The same considerations that allow the police to dispense with providing Miranda warnings in a public safety situation also would permit them to dispense with the prophylactic safeguard that forbids initiating further questioning of an accused who requests counsel. The Court noted in Quarles:


Procedural safeguards which deter a suspect from responding were deemed acceptable in Miranda in order to protect the Fifth Amendment privilege; when the primary social cost of those added protections is the possibility of fewer convictions, the Miranda majority was willing to bear that cost. Here, had Miranda warnings deterred Quarles from responding to Officer Kraft's question about the whereabouts of the gun, the cost would have been something more than merely the failure to obtain evidence useful in convicting Quarles.


Quarles, 467 U.S. at 657, 104 S.Ct. at 2632.


This reasoning would apply with equal force to the procedural safeguards established when the accused asks for the aid of counsel. Society's need to procure the information about the location of a dangerous weapon is as great after, as it was before, the request for counsel. Moreover, the concern for protecting the accused from police "badgering" is lessened in the context of a public safety threat. The police officers' questions generally will be motivated by the necessity "to secure their own safety or the safety of the public" rather than "to elicit testimonial evidence from a suspect." Id. at 659, 104 S.Ct. at 2633. Therefore, the focus should be on whether, under the circumstances, the statements were obtained coercively, disregarding the Edwards ' prophylactic rule.


Viewing the totality of the circumstances in the present case, the inspectors cannot be said to have coerced DeSantis into revealing that there was a gun in the bedroom. First, DeSantis was questioned in his own home, which is a considerably less coercive environment than the police station. Second, Martino questioned DeSantis about a weapon only in response to DeSantis' request to enter the bedroom. Finally, viewed objectively, Martino's question was not intended to elicit testimonial evidence, but rather to secure the inspectors' own protection.



We conclude that the public safety exception applies to the facts of this case. Accordingly, DeSantis' constitutional rights were not violated when the inspectors questioned him about the possibility of weapons located in the bedroom. The inspectors lawfully were entitled to question DeSantis for the purpose of securing their safety, even after he had asserted his desire to speak with counsel. DeSantis' decision to respond to the questioning was voluntary. As a result, the statements and the firearm properly were admitted into evidence.




The parties dispute whether DeSantis actually requested to speak with counsel. The record in this case is not dispositive. Our holding, however, obviates the need to resolve this disagreement. We will credit DeSantis' version of this event, but conclude that nevertheless the district judge correctly refused to suppress the evidence


Addressing a claim of a fifth amendment violation, the Court held in Edwards that "an accused person who has 'expressed his desire to deal with the police only through counsel, is not subject to further interrogation by the authorities until counsel has been made available to him, unless the accused himself initiates further communication, exchanges, or conversations with the police.' " Edwards, 451 U.S. at 484-85, 101 S.Ct. at 1884-85. In Jackson the Court was asked to extend the rule in Edwards to the sixth amendment context (namely, where a defendant has been formally charged and has requested appointment of counsel at his arraignment). The Court agreed and held: "[I]f police initiate interrogation after a defendant's assertion, at an arraignment or similar proceeding, of his right to counsel, any waiver of the defendant's right to counsel for that police-initiated interrogation is invalid." Jackson, 475 U.S. at 636, 106 S.Ct. at 1411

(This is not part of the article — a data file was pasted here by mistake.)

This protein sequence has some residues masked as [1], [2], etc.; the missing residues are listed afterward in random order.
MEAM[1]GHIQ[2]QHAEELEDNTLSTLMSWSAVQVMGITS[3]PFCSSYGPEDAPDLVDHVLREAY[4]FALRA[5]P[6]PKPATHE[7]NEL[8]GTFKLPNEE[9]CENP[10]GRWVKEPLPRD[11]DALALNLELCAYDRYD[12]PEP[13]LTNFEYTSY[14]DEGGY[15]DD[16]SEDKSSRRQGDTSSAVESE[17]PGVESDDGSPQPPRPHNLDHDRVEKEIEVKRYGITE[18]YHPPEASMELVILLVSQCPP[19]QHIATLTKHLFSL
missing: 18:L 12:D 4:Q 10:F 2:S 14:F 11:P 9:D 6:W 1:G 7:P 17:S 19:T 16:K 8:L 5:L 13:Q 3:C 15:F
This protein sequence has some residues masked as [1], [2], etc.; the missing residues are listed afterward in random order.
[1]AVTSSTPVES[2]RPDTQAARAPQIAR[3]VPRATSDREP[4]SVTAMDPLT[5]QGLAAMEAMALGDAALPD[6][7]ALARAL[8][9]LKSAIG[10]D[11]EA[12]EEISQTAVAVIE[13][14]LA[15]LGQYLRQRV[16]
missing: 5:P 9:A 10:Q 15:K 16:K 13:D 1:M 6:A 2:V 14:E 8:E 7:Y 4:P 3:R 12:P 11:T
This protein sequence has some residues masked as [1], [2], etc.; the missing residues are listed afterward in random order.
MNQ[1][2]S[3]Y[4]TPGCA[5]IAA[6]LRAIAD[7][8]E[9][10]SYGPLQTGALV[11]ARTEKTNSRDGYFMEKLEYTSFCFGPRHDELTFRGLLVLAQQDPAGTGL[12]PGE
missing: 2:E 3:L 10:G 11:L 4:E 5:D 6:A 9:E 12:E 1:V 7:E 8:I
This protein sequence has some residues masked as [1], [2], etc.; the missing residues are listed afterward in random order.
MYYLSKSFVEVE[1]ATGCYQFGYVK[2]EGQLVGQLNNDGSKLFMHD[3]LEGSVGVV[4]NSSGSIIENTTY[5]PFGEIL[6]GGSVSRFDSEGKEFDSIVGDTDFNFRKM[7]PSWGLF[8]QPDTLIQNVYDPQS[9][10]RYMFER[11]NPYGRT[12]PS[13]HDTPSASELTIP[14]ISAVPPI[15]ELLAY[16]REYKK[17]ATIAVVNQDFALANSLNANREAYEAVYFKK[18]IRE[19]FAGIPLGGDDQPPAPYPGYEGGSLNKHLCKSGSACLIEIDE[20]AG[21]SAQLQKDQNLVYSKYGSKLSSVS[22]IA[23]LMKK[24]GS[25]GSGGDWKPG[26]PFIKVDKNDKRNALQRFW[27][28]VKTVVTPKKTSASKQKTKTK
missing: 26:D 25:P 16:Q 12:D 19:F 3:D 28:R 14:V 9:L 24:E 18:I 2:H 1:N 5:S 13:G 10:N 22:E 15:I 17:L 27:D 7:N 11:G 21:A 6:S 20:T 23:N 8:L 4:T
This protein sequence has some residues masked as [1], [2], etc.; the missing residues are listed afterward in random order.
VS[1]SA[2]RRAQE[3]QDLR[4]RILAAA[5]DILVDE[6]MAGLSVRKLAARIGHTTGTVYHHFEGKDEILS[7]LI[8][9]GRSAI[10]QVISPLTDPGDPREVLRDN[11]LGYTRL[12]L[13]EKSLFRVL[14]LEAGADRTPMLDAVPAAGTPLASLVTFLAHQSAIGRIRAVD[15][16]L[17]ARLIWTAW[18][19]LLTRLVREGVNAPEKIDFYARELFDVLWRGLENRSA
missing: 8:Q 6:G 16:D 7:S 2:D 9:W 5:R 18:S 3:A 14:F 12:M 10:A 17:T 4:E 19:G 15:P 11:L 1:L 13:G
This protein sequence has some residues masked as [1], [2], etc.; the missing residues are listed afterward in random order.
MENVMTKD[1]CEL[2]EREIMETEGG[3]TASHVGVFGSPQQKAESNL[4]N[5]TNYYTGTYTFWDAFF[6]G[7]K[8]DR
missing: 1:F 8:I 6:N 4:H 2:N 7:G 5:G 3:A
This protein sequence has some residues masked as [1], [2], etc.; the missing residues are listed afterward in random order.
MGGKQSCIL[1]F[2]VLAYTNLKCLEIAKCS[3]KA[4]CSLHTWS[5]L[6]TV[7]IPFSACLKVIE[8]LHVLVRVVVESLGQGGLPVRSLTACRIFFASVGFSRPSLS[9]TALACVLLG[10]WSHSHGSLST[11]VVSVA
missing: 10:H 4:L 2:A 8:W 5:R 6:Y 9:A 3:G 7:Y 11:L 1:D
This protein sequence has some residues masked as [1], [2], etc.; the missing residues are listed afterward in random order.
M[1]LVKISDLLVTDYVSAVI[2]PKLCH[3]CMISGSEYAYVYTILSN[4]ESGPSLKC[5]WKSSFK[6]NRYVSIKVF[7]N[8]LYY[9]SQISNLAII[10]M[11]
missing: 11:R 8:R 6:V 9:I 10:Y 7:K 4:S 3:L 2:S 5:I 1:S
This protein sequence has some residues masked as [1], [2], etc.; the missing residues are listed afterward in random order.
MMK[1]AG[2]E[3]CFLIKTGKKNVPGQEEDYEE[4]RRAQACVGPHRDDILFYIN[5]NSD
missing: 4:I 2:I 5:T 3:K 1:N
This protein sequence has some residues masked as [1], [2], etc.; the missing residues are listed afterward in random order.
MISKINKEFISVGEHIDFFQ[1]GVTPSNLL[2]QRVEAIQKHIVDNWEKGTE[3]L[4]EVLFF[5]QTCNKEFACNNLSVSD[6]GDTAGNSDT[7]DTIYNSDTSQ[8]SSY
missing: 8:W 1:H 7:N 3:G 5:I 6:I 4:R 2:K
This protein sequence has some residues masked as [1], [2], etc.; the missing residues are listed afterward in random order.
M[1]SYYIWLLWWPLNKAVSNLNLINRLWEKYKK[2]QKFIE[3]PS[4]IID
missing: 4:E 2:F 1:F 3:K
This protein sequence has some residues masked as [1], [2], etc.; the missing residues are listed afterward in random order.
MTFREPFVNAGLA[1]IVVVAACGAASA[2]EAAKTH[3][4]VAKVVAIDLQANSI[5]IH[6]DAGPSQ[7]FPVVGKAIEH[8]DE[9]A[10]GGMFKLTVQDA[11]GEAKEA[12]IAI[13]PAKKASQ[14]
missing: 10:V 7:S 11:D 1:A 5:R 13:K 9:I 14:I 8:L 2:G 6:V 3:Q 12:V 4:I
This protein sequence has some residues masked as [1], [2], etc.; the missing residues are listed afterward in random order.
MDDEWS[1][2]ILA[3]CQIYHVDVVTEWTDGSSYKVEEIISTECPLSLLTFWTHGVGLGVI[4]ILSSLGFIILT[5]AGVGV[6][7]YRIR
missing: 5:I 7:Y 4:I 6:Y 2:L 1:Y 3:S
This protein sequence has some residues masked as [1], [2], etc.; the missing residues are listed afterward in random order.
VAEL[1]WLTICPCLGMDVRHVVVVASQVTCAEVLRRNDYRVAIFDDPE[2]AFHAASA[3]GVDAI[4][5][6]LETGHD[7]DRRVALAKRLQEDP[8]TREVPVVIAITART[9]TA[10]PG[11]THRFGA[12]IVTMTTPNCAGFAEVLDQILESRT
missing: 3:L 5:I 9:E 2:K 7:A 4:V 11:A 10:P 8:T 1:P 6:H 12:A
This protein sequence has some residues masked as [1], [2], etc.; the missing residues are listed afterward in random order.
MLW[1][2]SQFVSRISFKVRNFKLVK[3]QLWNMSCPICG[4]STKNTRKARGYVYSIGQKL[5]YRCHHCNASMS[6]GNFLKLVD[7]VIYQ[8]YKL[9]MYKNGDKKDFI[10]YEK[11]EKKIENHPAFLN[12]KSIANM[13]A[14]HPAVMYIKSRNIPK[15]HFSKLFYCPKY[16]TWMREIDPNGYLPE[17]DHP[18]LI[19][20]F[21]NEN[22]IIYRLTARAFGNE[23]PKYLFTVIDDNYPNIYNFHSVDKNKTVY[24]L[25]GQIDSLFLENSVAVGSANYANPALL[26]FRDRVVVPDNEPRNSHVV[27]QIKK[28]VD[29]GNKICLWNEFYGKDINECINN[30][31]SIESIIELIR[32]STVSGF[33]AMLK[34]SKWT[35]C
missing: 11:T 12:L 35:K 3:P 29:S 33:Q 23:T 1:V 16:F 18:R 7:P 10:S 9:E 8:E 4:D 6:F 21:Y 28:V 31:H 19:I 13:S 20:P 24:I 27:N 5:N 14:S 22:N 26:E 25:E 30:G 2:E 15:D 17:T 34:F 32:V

Hence, Edwards and Jackson established that a request for counsel triggers certain procedural safeguards to protect an individual's fifth and sixth amendment liberties. After the accused has asserted his right to counsel, the waiver standard becomes considerably more stringent: the court must find that the suspect "(a) initiated further discussions with the police, and (b) knowingly and intelligently waived the right he had invoked." Smith v. Illinois, 469 U.S. 91, 95, 105 S.Ct. 490, 492, 83 L.Ed.2d 488 (1984) (per curiam), quoted in, Connecticut v. Barrett, 479 U.S. 523, 527, 107 S.Ct. 828, 831, 93 L.Ed.2d 920 (1987).


DeSantis concludes that "the only position which can support the application of the public safety exception in this case is a position which holds that when police officers take a suspect into custody, they can question him concerning the presence of a gun (and probably any weapon) within the vicinity of his arrest location." This conclusion is based on the faulty premise that the inspectors faced no greater danger "beyond that which might occur in any arrest situation in a person's home." DeSantis' request to go into the bedroom presented the inspectors with a legitimate security concern that he might obtain a weapon in that room


In the public safety context, Quarles also eliminates the presumption of coercion that normally results from a failure to provide the Miranda warnings. Oregon v. Elstad, 470 U.S. 298, 317, 105 S.Ct. 1285, 1297, 84 L.Ed.2d 222 (1984)